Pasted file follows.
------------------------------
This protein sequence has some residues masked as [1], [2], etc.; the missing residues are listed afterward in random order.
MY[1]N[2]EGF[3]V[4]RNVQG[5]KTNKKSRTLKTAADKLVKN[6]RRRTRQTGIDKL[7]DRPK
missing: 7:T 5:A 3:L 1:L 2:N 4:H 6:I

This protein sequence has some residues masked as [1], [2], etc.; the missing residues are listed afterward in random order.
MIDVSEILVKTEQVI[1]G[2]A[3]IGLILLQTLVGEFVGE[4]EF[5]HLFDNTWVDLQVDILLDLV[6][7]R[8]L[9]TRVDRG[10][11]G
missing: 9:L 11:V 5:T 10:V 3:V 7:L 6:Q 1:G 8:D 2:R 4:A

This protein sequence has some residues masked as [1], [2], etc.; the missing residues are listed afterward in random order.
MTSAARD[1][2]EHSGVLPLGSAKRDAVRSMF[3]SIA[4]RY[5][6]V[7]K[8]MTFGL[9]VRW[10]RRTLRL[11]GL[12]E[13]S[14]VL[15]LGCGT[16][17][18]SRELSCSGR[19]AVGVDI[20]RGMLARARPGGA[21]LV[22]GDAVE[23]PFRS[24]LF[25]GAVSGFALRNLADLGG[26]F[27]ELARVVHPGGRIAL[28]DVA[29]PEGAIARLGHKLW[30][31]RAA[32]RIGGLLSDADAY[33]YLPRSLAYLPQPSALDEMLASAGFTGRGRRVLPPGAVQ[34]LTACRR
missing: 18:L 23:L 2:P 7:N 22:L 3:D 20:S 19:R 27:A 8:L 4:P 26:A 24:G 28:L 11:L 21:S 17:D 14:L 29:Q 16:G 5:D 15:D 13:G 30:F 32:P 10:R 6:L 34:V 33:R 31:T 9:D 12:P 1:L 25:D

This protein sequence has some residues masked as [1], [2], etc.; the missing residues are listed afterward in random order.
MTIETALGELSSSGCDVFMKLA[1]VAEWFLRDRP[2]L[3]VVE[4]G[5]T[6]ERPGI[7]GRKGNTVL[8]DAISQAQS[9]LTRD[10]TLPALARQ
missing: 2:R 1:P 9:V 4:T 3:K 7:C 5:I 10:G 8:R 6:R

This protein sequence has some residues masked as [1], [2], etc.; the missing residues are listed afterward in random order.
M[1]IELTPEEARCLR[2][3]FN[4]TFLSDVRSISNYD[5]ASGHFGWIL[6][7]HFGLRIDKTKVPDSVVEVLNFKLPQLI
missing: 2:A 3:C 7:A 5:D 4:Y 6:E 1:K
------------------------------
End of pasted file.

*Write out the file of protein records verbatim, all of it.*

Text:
This protein sequence has some residues masked as [1], [2], etc.; the missing residues are listed afterward in random order.
MY[1]N[2]EGF[3]V[4]RNVQG[5]KTNKKSRTLKTAADKLVKN[6]RRRTRQTGIDKL[7]DRPK
missing: 7:T 5:A 3:L 1:L 2:N 4:H 6:I

This protein sequence has some residues masked as [1], [2], etc.; the missing residues are listed afterward in random order.
MIDVSEILVKTEQVI[1]G[2]A[3]IGLILLQTLVGEFVGE[4]EF[5]HLFDNTWVDLQVDILLDLV[6][7]R[8]L[9]TRVDRG[10][11]G
missing: 9:L 11:V 5:T 10:V 3:V 7:L 6:Q 1:G 8:D 2:R 4:A

This protein sequence has some residues masked as [1], [2], etc.; the missing residues are listed afterward in random order.
MTSAARD[1][2]EHSGVLPLGSAKRDAVRSMF[3]SIA[4]RY[5][6]V[7]K[8]MTFGL[9]VRW[10]RRTLRL[11]GL[12]E[13]S[14]VL[15]LGCGT[16][17][18]SRELSCSGR[19]AVGVDI[20]RGMLARARPGGA[21]LV[22]GDAVE[23]PFRS[24]LF[25]GAVSGFALRNLADLGG[26]F[27]ELARVVHPGGRIAL[28]DVA[29]PEGAIARLGHKLW[30][31]RAA[32]RIGGLLSDADAY[33]YLPRSLAYLPQPSALDEMLASAGFTGRGRRVLPPGAVQ[34]LTACRR
missing: 18:L 23:L 2:P 7:N 22:L 3:D 20:S 19:R 27:A 8:L 4:P 26:A 24:G 28:L 11:L 21:S 17:D 14:L 29:Q 16:G 5:D 15:D 13:G 30:F 32:P 10:R 6:L 34:V 33:R 31:T 9:D 12:P 1:L 25:D

This protein sequence has some residues masked as [1], [2], etc.; the missing residues are listed afterward in random order.
MTIETALGELSSSGCDVFMKLA[1]VAEWFLRDRP[2]L[3]VVE[4]G[5]T[6]ERPGI[7]GRKGNTVL[8]DAISQAQS[9]LTRD[10]TLPALARQ
missing: 2:R 1:P 9:V 4:T 3:K 7:C 5:I 10:G 8:R 6:R

This protein sequence has some residues masked as [1], [2], etc.; the missing residues are listed afterward in random order.
M[1]IELTPEEARCLR[2][3]FN[4]TFLSDVRSISNYD[5]ASGHFGWIL[6][7]HFGLRIDKTKVPDSVVEVLNFKLPQLI
missing: 2:A 3:C 7:A 5:D 4:Y 6:E 1:K